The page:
The association of progressive extrapyramidal neurologic
disorder presenting in teenagers or even earlier and mild form of
Parkinson disease. Characterized by tremor, bradykinesia, dysarthria,
rigidity, and fixed facies. The disorder may be familial (genetically
transmitted) or secondary to other heredodegenerative disorders, such as
Corpus Striatum Syndrome; Dyssynergia Cerebellaris
Myoclonica; Hunt Paralysis; Hunt Syndrome II; Juvenile Parkinson Disease of
Hunt; Willige-Hunt Syndrome.
Degeneration of lenticular nuclei. First clinical report
by Huchard in 1875.
In Parkinson disease cases, 25% are genetically
inherited, of which a small number of cases are represented by juvenile
Familial forms may be transmitted as an
autosomal dominant or autosomal recessive trait. The recessive form, called
“Parkin type of juvenile Parkinson disease,” is caused by mutations within
the Parkin gene PARK2, which is located on chromosome 6q25.2-q27. The dominant
form is caused by mutations in the alpha-synuclein gene PARK1 (on chromosome
4q21); a fragment of the product of this gene is a known constituent of
Alzheimer disease plaques. A few dominant forms of the disease involve other
dominant loci, including ubiquitin cyclohydrolase L1 (UCHL1) on chromosome
2p12 (PARK3) and chromosome 4p (PARK4). These enzymes are part of the ubiquitin
proteolytic system (UPS), which plays a central role in the regulation of
many cellular processes, including removal of abnormal, misfolded, or
Whatever the genetic transmission, the disease is
associated with loss of dopaminergic neurons in the substantia nigra and
dopamine deficiency in the striatum. There is a subsequent increase in the
activity of the subthalamic nucleus and the globus pallidus, which is
responsible for the extrapyramidal movements. Other nondopaminergic neurons
are affected (serotonin, norepinephrine), the depletion of which causes
psychological and behavioral disorders.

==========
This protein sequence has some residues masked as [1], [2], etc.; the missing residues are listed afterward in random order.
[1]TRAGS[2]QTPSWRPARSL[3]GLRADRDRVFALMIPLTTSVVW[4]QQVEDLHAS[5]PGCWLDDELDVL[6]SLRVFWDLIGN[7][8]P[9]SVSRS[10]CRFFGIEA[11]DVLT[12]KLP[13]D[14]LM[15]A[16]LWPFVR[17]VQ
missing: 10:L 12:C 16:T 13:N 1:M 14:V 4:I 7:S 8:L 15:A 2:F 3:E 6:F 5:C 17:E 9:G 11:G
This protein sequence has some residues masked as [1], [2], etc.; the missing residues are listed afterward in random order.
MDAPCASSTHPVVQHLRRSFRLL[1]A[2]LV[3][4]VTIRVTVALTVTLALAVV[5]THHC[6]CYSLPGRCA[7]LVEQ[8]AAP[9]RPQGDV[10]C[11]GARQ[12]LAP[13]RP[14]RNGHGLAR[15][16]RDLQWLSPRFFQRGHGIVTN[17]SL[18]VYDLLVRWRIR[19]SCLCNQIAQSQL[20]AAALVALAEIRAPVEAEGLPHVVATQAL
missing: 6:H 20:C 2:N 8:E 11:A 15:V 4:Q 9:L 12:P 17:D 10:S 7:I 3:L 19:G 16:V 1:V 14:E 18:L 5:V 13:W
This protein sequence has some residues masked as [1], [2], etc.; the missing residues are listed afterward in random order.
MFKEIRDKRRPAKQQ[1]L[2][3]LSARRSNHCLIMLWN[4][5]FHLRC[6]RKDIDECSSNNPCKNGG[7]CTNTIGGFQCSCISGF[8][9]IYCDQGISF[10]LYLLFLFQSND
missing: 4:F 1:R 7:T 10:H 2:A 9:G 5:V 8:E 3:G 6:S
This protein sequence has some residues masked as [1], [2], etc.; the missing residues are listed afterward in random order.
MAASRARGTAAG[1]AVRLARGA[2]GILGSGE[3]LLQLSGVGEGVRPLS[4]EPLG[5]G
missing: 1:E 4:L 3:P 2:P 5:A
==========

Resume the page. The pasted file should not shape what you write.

Clinical diagnosis. An antiserum that is immunoreactive
to the Parkin immunizing peptide by enzyme-linked immunoabsorbent assay
(ELISA) is available.
Clinical features are very similar to the adult
form of parkinsonism and begins between 5 and 15 years of age. Tremors appear first, then rigidity, dyskinesia, and unexpressive face. Disturbed gait and
dysarthria. Ameliorated by l-dopa (levo-dopamine), monoamine oxidase
(MAO) inhibitors, and anticholinergic agents.
Check carefully the child's
medication (l-dopa and MAO inhibitors). Do not stop medication; give
the morning dose of l-dopa. l-Dopa has a short half-life and
stopping it for more than 6 to 12 hours can lead to severe muscular rigidity
and worsening of the ventilation.
Light anesthesia can favor muscular
rigidity. Prevent hyperventilation (hypocarbia) which may trigger seizures. Monitor
carefully the hemodynamics because of MAO inhibitors.
There is frequent interaction
between drugs commonly used to treat the condition and anesthetic agents.
Drugs with antidopaminergic properties such as butyrophenones (DHBP) and
phenothiazines, as well as alfentanil (dystonia), should be avoided.
Ketamine is controversial because it may enhance hypertension and
tachycardia. Theoretically, the association ...